What’s the best way to counter heart disease? In addition to diet and reducing stress, exercise decreases your risk for cardiovascular disease. So, to improve your cardiac function and keep your heart healthy, let’s learn more about the importance of exercise.
What Can Keep My Heart Working for Life?
Your heart doctor in West Orange, NJ, shares your concern about cardiovascular disease. In fact, it remains the leading cause of death among American adults. Statistics cut across racial, ethnic, socioeconomic, and gender lines, and so, cardiologists across the US prioritize these health-healthy practices:
- Weight loss and maintaining a healthy body mass index (BMI)
- Burning the calories you consume each day
- Keeping your blood pressure within normal limits
- Reducing blood glucose and the risk of diabetes
- Lowering blood cholesterol levels
- Managing daily stress
To achieve these goals and be heart-healthy regardless of your age, the doctors at Hudson Medical Group advise exercise to tone the heart muscle, increase circulation, improve physical endurance, and decrease the impact of stress hormones, such as cortisol, on the heart muscle.
All it takes is an exercise for 30 minutes a day for a total of 150 minutes per week, according to the American Heart Association. You may spread out the exercise over three sessions of 10 minutes each if that works best for your daily schedule.
Exercise reconditions the metabolic pathways which are damaged with heart attacks and reduced blood flow. With the advice and clearance of their heart doctors, people who have suffered cardiac events can undertake regular programs of exercise.
What Exercises Do Heart Doctors Recommend?
Your best cardiac routine involves more than simple household tasks or light-duty jobs. You must get up, get out, move, and yes, huff and puff. Consider this rule of thumb: if you can walk, run, or cycle and can still carry on only limited conversation, you are exercising well, but moderately. Moderate exercise benefits heart muscle.
Here are the six exercises you should consider doing:
This activity strengthens the muscles of the lower body and improves the core, too. Plus, because you’re constantly moving those leg muscles, you burn a lot of calories and improve cardiac efficiency. For our cold-weather friends, our heart doctors suggest an in-the-house cycling trainer.
Lap swimming keeps muscles moving constantly. Use alternating strokes to avoid boredom, and to increase effort, try swimming with closed fists.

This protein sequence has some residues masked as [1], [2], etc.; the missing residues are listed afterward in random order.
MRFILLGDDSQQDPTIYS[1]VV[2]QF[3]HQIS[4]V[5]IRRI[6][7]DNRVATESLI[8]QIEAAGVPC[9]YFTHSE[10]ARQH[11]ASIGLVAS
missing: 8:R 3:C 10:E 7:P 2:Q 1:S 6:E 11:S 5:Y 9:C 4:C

Marathon running is not a must-have, but 10-second sprints are. Run/walk at a brisk pace, and periodically add 10 seconds of going very fast. Be sure you wear well-fitting running shoes to avoid orthopedic and podiatric injury.
The stretches and regulated breathing inherent in yoga tone and strengthen muscles. Plus, yoga reduces the stress that sets the stage for cardiovascular disease. Join an in-person or Zoom class to maximize accountability and discipline.
Walking for your required 150 minutes a week can be as easy as going out your front door. Or, if you prefer, switch on the TV and use a treadmill. The point is to get in that time to strengthen muscle mass, improve blood flow, increase flexibility, and improve your mood. Aerobic exercise, such as walking, swimming, running, or playing tennis, increases endorphins, the brain chemicals which help you feel happy and motivated.
This is the fancy term for weight-lifting. No, you don’t need to go for heavy barbells. Small free weights, resistance machines at the gym, and push-ups (even the modified version) are excellent examples of resistance training. They all build heart muscle, large muscle groups, and cardiovascular endurance.
Partner With Hudson MD Group
Our heart doctors provide excellent cardiac care for patients of all ages. To start a heart-healthy exercise routine, please call us for a consultation in our West Orange, NJ, office. Your cardiologist will help you every step of the way.
Call us at (973) 705-4914. We are a multi-specialty practice well-equipped to help you and your family achieve all your health goals.